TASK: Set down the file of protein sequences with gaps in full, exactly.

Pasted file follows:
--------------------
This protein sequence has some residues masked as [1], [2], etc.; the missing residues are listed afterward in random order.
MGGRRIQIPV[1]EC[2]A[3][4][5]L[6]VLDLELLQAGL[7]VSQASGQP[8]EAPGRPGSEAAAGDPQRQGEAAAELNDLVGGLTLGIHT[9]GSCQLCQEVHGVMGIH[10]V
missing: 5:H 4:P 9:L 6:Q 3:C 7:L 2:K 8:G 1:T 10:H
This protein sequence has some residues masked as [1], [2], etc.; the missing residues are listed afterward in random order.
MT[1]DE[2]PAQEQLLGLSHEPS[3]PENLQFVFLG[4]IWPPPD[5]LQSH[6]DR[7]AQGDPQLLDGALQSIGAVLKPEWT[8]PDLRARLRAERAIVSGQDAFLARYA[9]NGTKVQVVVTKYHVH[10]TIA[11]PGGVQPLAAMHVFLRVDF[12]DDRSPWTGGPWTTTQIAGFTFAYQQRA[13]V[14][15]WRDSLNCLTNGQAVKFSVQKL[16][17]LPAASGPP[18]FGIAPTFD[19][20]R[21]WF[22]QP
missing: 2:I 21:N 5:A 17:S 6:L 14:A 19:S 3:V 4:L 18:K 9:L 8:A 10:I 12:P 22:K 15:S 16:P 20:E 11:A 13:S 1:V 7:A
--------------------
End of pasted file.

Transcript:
This protein sequence has some residues masked as [1], [2], etc.; the missing residues are listed afterward in random order.
MGGRRIQIPV[1]EC[2]A[3][4][5]L[6]VLDLELLQAGL[7]VSQASGQP[8]EAPGRPGSEAAAGDPQRQGEAAAELNDLVGGLTLGIHT[9]GSCQLCQEVHGVMGIH[10]V
missing: 5:H 4:P 9:L 6:Q 3:C 7:L 2:K 8:G 1:T 10:H
This protein sequence has some residues masked as [1], [2], etc.; the missing residues are listed afterward in random order.
MT[1]DE[2]PAQEQLLGLSHEPS[3]PENLQFVFLG[4]IWPPPD[5]LQSH[6]DR[7]AQGDPQLLDGALQSIGAVLKPEWT[8]PDLRARLRAERAIVSGQDAFLARYA[9]NGTKVQVVVTKYHVH[10]TIA[11]PGGVQPLAAMHVFLRVDF[12]DDRSPWTGGPWTTTQIAGFTFAYQQRA[13]V[14][15]WRDSLNCLTNGQAVKFSVQKL[16][17]LPAASGPP[18]FGIAPTFD[19][20]R[21]WF[22]QP
missing: 2:I 21:N 5:A 17:S 6:L 14:A 19:S 3:V 4:L 18:K 9:L 8:A 10:I 12:P 22:K 15:S 16:P 20:E 11:A 13:S 1:V 7:A